A school principal phoned me one Friday when I was still circuit manager. He was very upset and wanted to know what he should do about a boy who refused to write a test after school. On hearing the name of the child, I informed the principal that the boy was Muslim, and that, like all Muslim men, he had to go to mosque on Friday afternoons.
I also remember the day the matrics had to write the maths paper on Eid. Imagine if, as a Christian, your child had to write mathematics on Christmas Day! Although the problem was addressed thereafter, the question remains: How could a school principal and an education department make such an error in these times? The answer is simple: diversity is prominent in our Constitution, schools’ and universities’ codes of conduct, and the mission statements of companies and organisations. But we don’t live it. We neither model it to our children, nor do we teach this in our schools — although it is required.
Let us consider the policy document. In the Caps (Curriculum Assessment and Policy Statement) the following aspects are mentioned as some of the principles on which our education system is based: social transformation and justice, appreciation for indigenous knowledge systems and sensitivity to diversity issues such as gender, religion and disabilities.
Nevertheless, conflict has occurred in schools countrywide, mostly due to a lack of sensitivity to the abovementioned diversity issues. At a Cape Town school, learners protested to create awareness for the LGBTQI+ community. A school in Witbank had to close its doors after parents came to blows over alleged racism. And at two private schools, one in the Cape and one in Johannesburg, the governing body had to apologise to learners because the school had not done enough to acknowledge the diversity of its learners. One placard especially caught my eye: “Teachers, please learn to pronounce my name.” This is an appeal from a child in search of acknowledgement.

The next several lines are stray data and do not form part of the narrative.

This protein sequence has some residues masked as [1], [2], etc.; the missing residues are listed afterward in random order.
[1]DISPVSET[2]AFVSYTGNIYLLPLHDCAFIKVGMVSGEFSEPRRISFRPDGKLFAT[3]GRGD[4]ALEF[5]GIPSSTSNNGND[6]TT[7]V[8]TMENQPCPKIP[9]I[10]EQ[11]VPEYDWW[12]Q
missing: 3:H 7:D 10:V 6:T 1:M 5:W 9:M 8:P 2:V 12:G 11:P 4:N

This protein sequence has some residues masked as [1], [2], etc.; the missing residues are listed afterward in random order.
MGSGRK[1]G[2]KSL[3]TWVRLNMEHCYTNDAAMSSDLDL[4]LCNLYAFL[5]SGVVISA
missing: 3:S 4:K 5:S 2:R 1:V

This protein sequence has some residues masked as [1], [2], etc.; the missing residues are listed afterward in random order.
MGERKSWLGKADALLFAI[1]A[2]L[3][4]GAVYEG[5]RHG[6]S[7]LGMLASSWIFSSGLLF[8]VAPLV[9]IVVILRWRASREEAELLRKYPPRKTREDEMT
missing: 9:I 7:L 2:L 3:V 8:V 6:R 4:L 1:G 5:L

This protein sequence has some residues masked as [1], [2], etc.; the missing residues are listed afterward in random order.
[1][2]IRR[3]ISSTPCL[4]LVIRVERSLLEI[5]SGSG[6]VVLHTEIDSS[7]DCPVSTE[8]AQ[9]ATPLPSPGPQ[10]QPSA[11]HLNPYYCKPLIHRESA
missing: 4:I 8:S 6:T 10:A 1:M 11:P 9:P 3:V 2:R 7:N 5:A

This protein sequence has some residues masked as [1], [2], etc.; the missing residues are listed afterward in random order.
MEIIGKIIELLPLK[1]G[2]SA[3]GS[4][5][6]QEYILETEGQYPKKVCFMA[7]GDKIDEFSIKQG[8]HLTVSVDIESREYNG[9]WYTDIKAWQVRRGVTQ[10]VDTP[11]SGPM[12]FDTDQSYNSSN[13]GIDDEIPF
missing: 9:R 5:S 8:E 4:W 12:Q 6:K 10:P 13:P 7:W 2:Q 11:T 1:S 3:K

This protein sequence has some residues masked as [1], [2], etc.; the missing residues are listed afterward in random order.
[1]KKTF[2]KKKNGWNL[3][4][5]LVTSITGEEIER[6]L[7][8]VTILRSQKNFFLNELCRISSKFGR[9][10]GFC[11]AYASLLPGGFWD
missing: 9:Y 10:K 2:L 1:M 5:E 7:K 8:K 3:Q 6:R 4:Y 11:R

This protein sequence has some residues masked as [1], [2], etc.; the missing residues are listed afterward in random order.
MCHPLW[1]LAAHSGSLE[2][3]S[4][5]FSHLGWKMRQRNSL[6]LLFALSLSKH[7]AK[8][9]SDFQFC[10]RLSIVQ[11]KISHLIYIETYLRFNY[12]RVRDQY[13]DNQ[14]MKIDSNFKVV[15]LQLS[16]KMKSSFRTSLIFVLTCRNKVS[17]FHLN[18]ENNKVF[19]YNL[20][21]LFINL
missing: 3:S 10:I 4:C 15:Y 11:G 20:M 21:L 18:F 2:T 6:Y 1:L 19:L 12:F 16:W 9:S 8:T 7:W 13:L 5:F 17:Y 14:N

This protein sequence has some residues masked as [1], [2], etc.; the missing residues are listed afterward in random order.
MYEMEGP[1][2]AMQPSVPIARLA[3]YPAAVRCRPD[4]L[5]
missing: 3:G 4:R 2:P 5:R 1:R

Some schools emphasise academic achievement to such an extent that they forget that learners have unique needs. Sometimes learners feel like strangers in their own school. Often the focus is so much on exams that few opportunities are created for learners of different sexual orientations and cultural backgrounds to cultivate an appreciation of each other’s differences. Why are schools, for instance, allowed to close on Ascension Day, while the same allowance is not made for special days observed by Muslim learners?
Tuition of a relevant curriculum and preparation for exams is important. No one denies that. That is why Caps also emphasises active critical learning, skills, knowledge, progression and quality tuition. This must, however, never occur at the cost of learners’ human dignity. Governing bodies must initiate change, instead of waiting for the government to enforce new measures, as the Gauteng MEC for education Panyaza Lesufi has warned already.
Children do what their parents do. Thus, parents have a responsibility to model the right attitude to children. And schools have a responsibility to teach these values. It is not something Dr Google can help you with. DM